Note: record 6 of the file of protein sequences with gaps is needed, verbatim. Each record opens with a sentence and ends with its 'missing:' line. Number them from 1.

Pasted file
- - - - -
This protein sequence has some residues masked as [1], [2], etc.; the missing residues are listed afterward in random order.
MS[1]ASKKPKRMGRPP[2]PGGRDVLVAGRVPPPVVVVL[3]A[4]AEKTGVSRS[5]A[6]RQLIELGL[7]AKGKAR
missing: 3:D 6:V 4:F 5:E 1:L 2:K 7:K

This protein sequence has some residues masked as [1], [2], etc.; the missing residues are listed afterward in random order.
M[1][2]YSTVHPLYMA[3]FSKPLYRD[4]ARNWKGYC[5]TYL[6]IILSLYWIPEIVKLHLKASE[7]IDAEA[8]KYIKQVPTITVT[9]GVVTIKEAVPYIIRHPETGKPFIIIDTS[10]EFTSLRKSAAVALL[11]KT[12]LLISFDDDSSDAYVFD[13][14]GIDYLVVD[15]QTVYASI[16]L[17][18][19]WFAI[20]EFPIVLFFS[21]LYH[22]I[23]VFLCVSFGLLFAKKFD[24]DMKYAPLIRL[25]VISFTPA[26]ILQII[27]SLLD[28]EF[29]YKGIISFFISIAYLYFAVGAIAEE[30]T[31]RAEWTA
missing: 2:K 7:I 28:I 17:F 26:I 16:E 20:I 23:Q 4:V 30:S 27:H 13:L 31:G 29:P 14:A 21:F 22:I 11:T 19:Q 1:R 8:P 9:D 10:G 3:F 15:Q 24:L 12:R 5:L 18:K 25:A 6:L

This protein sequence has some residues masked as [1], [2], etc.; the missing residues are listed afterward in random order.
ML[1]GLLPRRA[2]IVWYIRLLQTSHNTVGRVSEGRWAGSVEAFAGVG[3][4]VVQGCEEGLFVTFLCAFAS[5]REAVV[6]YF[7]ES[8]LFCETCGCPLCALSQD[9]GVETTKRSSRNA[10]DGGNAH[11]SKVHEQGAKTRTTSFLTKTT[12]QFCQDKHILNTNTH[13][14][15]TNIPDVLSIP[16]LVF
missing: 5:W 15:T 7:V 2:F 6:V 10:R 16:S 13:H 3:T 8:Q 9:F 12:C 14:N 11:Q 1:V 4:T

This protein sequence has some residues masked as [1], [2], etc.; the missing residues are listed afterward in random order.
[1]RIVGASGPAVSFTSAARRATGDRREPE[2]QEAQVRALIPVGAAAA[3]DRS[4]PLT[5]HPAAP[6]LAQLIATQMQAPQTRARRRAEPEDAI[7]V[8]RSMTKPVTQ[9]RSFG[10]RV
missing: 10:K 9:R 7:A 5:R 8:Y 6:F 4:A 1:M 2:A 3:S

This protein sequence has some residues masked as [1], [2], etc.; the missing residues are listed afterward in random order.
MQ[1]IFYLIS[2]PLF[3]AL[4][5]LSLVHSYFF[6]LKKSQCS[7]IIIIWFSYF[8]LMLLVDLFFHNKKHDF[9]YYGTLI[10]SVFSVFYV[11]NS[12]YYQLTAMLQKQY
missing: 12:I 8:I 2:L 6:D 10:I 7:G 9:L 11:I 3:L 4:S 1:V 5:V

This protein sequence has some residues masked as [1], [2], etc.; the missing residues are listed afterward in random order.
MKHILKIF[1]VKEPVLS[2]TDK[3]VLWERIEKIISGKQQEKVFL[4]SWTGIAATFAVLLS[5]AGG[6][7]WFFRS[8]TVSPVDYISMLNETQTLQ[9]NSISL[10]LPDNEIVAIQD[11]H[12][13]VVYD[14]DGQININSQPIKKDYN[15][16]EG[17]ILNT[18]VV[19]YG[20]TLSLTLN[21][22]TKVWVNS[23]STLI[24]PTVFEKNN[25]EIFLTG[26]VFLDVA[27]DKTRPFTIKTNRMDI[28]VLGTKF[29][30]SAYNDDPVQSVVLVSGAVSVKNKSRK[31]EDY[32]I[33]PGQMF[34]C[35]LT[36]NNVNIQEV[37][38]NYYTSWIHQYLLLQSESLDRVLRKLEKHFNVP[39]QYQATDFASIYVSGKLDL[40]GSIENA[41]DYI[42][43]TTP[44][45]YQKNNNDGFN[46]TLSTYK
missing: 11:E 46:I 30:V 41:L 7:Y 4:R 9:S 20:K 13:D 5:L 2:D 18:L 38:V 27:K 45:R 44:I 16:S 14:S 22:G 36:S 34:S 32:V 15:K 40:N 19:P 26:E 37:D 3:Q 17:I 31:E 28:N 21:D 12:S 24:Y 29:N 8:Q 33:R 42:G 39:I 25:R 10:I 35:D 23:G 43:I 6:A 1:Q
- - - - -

This protein sequence has some residues masked as [1], [2], etc.; the missing residues are listed afterward in random order.
MKHILKIF[1]VKEPVLS[2]TDK[3]VLWERIEKIISGKQQEKVFL[4]SWTGIAATFAVLLS[5]AGG[6][7]WFFRS[8]TVSPVDYISMLNETQTLQ[9]NSISL[10]LPDNEIVAIQD[11]H[12][13]VVYD[14]DGQININSQPIKKDYN[15][16]EG[17]ILNT[18]VV[19]YG[20]TLSLTLN[21][22]TKVWVNS[23]STLI[24]PTVFEKNN[25]EIFLTG[26]VFLDVA[27]DKTRPFTIKTNRMDI[28]VLGTKF[29][30]SAYNDDPVQSVVLVSGAVSVKNKSRK[31]EDY[32]I[33]PGQMF[34]C[35]LT[36]NNVNIQEV[37][38]NYYTSWIHQYLLLQSESLDRVLRKLEKHFNVP[39]QYQATDFASIYVSGKLDL[40]GSIENA[41]DYI[42][43]TTP[44][45]YQKNNNDGFN[46]TLSTYK
missing: 11:E 46:I 30:V 41:L 7:Y 4:R 9:S 20:K 13:D 5:L 2:D 18:L 38:V 27:K 45:R 44:I 16:S 14:S 22:G 36:S 34:S 32:V 15:K 40:N 19:P 26:E 37:D 3:Q 17:I 31:E 28:N 21:D 12:S 24:Y 29:N 8:Q 33:R 42:G 39:I 25:R 10:I 35:D 23:G 43:I 6:A 1:Q